Smartphones are no longer a coveted accessory; rather, they are a reality to be reckoned with. While some transit organizations are adjusting to mobile realities quicker than others, there is much to be gained in giving mobile the attention it deserves.
FACT #1: Americans are being pushed to buy smartphones.
American cellular companies are making the switch to smartphones practically unavoidable when upgrade time comes around. There are three factors that play into this: (1) Americans love free phones, and now the free phones are smartphones. Verizon now has a selection of free Android, Windows, Blackberry and iPhones with a two-year contract. (2) Cell phone companies make more money on data. More money–that’s pretty self explanatory. And, (3) feature phones are increasingly difficult to find. Visit any major carrier’s retail store–it’s slim pickings.
FACT #2: Dependent riders have smartphones.
Smartphones are a “best buy” for low-income Americans as they have proven to be an inexpensive computer substitute and flexible Internet connection. According to the Huffington Post, “Growing numbers of low-income Americans are relying upon smartphones as their primary means of reaching the Internet.” A Pew Research report found the same stating, “About 40 percent of people in households earning less than $30,000 say they go online mostly on their phones, compared with just 17 percent of those earning more than $50,000.”
FACT #3: Real-time transit Information is overwhelmingly consumed via mobile.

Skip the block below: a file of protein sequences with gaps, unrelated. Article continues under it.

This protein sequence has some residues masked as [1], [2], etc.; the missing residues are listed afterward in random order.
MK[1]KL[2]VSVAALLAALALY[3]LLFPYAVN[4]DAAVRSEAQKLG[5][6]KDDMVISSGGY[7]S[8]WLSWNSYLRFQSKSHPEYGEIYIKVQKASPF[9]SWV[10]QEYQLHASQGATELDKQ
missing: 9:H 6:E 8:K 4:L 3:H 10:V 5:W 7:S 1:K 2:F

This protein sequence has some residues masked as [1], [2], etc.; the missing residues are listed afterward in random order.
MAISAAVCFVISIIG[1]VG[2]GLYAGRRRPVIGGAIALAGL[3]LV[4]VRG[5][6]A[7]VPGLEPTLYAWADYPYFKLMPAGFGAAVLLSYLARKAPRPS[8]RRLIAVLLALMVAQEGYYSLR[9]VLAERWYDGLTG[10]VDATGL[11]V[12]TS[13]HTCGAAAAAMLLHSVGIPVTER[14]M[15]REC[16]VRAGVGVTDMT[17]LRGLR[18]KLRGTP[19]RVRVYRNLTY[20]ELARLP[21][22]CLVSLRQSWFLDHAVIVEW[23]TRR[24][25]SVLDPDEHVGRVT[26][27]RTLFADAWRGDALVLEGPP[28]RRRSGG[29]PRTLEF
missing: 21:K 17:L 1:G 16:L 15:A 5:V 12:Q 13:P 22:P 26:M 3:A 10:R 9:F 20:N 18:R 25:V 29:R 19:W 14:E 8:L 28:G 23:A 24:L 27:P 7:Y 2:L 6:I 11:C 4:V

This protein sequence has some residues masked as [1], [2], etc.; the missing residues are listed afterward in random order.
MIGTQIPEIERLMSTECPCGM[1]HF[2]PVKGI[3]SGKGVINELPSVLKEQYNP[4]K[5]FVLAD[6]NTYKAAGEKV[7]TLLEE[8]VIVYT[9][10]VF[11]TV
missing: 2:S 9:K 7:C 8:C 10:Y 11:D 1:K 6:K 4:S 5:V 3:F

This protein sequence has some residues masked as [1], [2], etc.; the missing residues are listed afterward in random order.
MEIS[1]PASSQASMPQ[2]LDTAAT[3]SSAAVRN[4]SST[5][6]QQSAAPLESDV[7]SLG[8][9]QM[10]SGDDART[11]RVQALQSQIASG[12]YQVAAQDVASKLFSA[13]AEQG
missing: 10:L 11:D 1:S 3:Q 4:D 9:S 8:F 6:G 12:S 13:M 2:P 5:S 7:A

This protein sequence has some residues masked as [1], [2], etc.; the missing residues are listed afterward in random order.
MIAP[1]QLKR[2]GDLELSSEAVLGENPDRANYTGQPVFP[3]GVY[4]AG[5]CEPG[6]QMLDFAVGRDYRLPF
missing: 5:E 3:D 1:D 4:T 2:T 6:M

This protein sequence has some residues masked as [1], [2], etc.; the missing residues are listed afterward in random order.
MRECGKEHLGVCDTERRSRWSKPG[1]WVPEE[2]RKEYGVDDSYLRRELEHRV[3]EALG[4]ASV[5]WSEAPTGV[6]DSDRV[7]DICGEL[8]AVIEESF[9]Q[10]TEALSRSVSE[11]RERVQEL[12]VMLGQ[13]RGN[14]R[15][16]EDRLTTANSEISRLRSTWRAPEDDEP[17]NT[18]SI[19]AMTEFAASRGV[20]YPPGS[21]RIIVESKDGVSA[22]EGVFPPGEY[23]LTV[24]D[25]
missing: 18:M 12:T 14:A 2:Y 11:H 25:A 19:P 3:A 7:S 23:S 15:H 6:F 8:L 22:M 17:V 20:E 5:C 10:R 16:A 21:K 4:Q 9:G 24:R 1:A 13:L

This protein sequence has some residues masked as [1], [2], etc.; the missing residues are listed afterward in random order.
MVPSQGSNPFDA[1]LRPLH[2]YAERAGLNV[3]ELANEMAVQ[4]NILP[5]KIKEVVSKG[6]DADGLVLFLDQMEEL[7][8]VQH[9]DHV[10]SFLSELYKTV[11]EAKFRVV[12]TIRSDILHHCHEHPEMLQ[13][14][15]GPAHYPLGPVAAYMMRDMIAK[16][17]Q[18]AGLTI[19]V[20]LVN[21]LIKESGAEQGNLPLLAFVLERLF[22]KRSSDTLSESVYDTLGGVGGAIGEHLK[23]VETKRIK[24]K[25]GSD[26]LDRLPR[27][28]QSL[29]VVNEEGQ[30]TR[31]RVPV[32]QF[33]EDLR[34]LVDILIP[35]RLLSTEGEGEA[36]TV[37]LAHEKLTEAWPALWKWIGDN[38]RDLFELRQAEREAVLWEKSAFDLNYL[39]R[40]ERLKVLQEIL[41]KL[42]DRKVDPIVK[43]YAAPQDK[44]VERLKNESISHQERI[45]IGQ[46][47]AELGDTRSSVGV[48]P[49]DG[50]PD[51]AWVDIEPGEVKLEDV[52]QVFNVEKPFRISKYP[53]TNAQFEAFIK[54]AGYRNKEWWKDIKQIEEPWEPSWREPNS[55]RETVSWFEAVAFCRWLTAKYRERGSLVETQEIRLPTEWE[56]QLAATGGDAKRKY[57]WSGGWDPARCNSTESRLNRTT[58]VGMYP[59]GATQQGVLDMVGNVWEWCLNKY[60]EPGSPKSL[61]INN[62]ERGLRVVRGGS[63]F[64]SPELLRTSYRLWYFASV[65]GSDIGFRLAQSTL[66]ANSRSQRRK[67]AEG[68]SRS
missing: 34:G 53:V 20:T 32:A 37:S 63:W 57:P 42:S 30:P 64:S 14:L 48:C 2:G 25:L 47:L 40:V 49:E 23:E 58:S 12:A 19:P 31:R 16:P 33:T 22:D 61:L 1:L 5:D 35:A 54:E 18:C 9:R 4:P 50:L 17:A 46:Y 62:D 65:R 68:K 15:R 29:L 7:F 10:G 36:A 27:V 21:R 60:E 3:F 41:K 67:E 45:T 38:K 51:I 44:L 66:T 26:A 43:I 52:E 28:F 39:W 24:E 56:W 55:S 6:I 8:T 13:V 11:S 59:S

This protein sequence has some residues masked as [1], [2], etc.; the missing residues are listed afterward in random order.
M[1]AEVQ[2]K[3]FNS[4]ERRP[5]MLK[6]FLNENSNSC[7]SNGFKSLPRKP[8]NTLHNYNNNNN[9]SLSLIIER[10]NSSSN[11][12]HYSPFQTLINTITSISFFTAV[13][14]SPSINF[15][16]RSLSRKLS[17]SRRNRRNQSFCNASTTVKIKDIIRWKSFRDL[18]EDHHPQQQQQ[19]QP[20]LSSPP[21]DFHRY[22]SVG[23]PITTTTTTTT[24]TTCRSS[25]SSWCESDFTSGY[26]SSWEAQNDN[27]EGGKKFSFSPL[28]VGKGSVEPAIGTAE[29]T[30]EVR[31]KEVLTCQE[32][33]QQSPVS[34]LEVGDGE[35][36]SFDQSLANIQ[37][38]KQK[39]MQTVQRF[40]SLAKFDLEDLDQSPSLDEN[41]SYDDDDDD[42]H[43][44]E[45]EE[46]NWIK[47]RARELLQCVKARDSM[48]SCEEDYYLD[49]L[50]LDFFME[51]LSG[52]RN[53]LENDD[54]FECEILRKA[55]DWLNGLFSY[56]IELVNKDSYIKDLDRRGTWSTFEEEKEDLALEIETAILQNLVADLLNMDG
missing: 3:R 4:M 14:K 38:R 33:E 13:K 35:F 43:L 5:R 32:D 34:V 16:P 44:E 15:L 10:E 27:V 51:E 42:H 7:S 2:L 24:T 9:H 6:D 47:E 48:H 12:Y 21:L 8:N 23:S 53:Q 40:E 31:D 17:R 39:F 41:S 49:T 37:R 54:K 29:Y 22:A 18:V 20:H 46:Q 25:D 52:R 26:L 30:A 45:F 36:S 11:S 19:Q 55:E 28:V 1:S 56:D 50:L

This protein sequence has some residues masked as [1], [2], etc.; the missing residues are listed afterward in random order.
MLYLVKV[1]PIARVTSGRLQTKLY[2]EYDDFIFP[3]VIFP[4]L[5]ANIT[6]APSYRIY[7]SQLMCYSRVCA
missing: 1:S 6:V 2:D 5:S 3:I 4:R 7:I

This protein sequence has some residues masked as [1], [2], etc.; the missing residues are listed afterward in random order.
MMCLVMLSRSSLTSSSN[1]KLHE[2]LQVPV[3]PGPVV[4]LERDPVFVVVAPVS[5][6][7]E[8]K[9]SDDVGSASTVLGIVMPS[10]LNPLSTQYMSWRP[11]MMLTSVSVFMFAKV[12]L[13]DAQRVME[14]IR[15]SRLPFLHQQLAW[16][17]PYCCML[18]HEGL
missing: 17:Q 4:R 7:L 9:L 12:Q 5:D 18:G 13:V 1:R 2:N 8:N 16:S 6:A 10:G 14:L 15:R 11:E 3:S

Over the past two years we’ve seen a surge in mobile access across all of our customers types. In February 2013 the pageview breakdown between mobile and desktop was astonishing. 94.6% of over 10,000,000 views were from a mobile phone.
Clearly, mobile usage is expanding….but, what does this mean for transit?
Decisions are made differently.
Transit is by nature mobile, and transit information (both real-time and schedule) should be too. The most accurate, up-to-date information is that which is happening in real time. And now, people expect to get information as it occurs. We are no longer tethered to stationary devices, but carry information in our hand. Because of this, mobile websites and mobile real-time apps are essential.
One quick indicator of how people currently access your route/schedule information is to check out your websites’ Google Analytics. Your webmaster should be able to easily run a desktop vs. mobile report. This is a great way to perform a reality check for your particular situation.
Riders desire the ability to Interact
Print bus schedules are static. Once they’re made, they don’t change. Regardless of whether the bus is running late, arriving early, or changing routes, a print schedule remains the same and leaves riders out of the loop. Mobile real-time information allows riders to interact with the data. They can view multiple routes, see exactly where the next buses are, and make important transit decisions, keeping them in control of their experience.